The C properties, you just sell. C property rarely comes back so you take very strong marks on those right up front and you just sell them because they always have trouble recovering at all. So we’ve been actively doing that and we’re comfortable with our marks.

The B properties, obviously the majority of the portfolio, but those are the ones you mark down and you have to manage one by one… So that’s a plus, and I think the commercial real estate business over time, if a property loses a tenant, clearly that property has less value as you know. But then they go resign somebody else at a lower lease rate, so the property is worth less, but it’s not like it falls off the planet. There is some cash flow. So I think those B properties, I think will work their way through for the most part.

James Rohr, Chairman & CEO, PNC Financial Services Group Inc.

Ramping Up Owner-Occupied

We continue to produce our concentration of nonowner-occupied commercial real estate. We currently have $1.4 billion in nonowner-occupied commercial real estate and $630 million in owner-occupied commercial real estate. At quarter end, nonowner-occupied commercial real estate is down to approximately 45% of our total loan portfolio.

Based on where we ended the first quarter, we’re now projecting loans to be down approximately 5% to 8% the full-year and are optimistic that we might see some additional lending opportunities in the second half of year that may help us offset some of these decrease.

We have recently implemented an aggressive calling program for our bankers to actively pursue commercial industrial loans, owner-occupied commercial real estate consumer loans and residential mortgage loan opportunities. Despite low loan demands, we still manage the book over $209 million in new loan commitments during the first quarter. Anecdotally, we’re hearing from some of our customers that business had begun to pick up. However, we have not yet seen evidence of that in increased line usage or loan demand.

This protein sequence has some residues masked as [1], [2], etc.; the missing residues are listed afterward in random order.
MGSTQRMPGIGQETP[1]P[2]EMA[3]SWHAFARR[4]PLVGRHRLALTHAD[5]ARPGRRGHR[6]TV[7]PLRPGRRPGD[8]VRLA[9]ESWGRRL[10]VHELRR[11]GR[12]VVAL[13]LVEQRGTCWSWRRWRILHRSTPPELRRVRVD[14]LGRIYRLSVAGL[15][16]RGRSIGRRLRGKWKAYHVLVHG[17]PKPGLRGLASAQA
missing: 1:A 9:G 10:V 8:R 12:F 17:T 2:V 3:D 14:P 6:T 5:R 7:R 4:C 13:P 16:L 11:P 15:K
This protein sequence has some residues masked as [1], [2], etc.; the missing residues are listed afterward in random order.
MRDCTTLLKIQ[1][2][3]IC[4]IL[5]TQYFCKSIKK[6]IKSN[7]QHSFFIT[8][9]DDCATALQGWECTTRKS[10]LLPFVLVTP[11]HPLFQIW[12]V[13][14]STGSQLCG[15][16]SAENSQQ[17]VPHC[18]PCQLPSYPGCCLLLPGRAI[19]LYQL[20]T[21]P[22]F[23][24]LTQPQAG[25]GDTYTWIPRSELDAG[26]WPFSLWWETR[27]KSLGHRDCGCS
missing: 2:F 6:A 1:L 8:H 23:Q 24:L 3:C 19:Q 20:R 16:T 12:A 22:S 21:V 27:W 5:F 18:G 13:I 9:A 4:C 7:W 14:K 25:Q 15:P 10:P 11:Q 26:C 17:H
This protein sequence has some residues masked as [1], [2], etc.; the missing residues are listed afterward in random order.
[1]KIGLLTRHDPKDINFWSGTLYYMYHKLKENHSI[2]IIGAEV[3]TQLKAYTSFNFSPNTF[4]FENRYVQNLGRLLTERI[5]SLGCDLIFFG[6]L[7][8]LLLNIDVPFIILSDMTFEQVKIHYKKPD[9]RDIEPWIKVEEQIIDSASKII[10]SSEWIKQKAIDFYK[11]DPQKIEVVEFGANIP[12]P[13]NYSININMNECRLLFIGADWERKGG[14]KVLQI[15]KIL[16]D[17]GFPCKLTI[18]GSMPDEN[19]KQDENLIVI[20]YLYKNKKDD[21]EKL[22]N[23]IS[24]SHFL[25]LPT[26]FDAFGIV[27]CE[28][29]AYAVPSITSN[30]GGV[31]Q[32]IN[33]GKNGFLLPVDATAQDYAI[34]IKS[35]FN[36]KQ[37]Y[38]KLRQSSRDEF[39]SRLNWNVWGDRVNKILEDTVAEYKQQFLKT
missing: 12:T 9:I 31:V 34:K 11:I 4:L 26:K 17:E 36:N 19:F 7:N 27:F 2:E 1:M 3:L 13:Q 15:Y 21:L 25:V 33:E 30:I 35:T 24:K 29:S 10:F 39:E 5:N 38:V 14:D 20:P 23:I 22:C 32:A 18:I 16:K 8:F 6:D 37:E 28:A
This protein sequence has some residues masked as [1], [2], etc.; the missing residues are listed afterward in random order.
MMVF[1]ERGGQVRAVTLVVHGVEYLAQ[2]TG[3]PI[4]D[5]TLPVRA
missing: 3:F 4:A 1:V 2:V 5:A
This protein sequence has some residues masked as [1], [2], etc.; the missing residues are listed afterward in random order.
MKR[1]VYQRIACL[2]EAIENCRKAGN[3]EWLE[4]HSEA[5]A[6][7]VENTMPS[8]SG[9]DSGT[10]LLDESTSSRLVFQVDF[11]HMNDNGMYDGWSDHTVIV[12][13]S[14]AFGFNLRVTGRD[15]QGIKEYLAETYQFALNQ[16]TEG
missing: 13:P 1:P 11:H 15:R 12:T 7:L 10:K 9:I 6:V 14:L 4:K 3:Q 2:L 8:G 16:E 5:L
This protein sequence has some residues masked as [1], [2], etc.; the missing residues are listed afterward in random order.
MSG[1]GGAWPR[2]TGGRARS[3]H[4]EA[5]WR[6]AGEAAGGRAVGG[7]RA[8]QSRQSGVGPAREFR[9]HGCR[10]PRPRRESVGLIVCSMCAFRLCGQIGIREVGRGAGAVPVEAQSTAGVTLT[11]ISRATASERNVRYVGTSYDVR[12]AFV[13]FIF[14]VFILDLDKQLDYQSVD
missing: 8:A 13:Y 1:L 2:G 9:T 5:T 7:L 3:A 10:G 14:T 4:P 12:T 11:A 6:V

The sector within commercial real estate, which has experienced the most stress, has been hospitality… Over the last 15 months, the industry has experienced significant declines in occupancy of rates, average daily room rates and revenue per available room. As a result of this deterioration, we charged-off approximately $9 million against the allowance for credit losses associated with this loan portfolio during 2010… We’re in the process of finishing up a thorough review of this entire portfolio.

J. Downey Bridgwater, Chairman, President & CEO, Sterling Bancshares Inc.

Growing Interest in Bank-Owned Properties

While commercial real estate administration and problem loan disposition continue to be quite challenging… we are starting to see increased inquiries and activities in the movement of some troubled commercial real estate. We had a large OREO sale in the first quarter, it was good to see and really the focal point of my comments about being some movement and some activity in the OREO account. As you might imagine, there is a lot of multi-activity there. We have some properties coming in and some properties going out. We are continuing to value those properties each and every month to make sure that we have got an accurate balance based on the market value that we are carrying on our books.